Polar bears (Ursus maritimus) are an iconic creature that most of us have experienced as cuddly children’s toys or as friendly family groups interacting with penguins in Coca-Cola commercials.
Much of what we commonly see portrayed about polar bears is quite distant from reality. When viewing TV ads, I always want to point out that polar bears and penguins live worlds apart, penguins in the Antarctic and polar bears only in the Arctic. They only meet in fairy tales. I am also bothered by the anthropogenic portrayal of large family units of polar bears because in the real world they are mostly solitary predators who actively avoid contact with their relatives.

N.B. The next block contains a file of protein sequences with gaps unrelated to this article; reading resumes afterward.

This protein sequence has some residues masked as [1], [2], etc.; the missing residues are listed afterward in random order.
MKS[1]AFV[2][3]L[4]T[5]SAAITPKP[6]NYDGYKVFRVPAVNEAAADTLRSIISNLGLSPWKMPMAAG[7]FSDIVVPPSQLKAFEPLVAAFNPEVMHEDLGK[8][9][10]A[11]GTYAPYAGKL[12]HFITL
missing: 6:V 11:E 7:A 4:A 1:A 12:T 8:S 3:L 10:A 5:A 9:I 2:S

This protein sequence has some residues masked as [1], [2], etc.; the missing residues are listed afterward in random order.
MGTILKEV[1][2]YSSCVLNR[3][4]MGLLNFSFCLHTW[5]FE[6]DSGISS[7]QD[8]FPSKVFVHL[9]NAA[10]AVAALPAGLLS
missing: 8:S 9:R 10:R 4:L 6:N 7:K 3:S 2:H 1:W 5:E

Polar bears are found throughout the northern hemisphere Arctic. There are populations in Norway, Russia, Canada, Alaska and Greenland. Most of their lives are spent as ice-pack hunters, looking for seals that have created breathing holes through the ice, or those basking on the ice. When the sea ice melts in the summer, the bears hang out along shore areas. Typically they fast during this onshore time, although they are happy to take carrion or feed on whale carcasses from Native subsistence hunts. They head back out on the pack ice to hunt seals again, as soon as the sea ice starts to reform.
In Alaska villages, like Kaktovik, polar bears are spending more and more time on land due to the earlier and more extensive summer sea ice melting. And the sea ice is reforming later in the fall than it used to, so bears are onshore longer these days. In these situations, they are not usually feeding, so social interactions are less intense.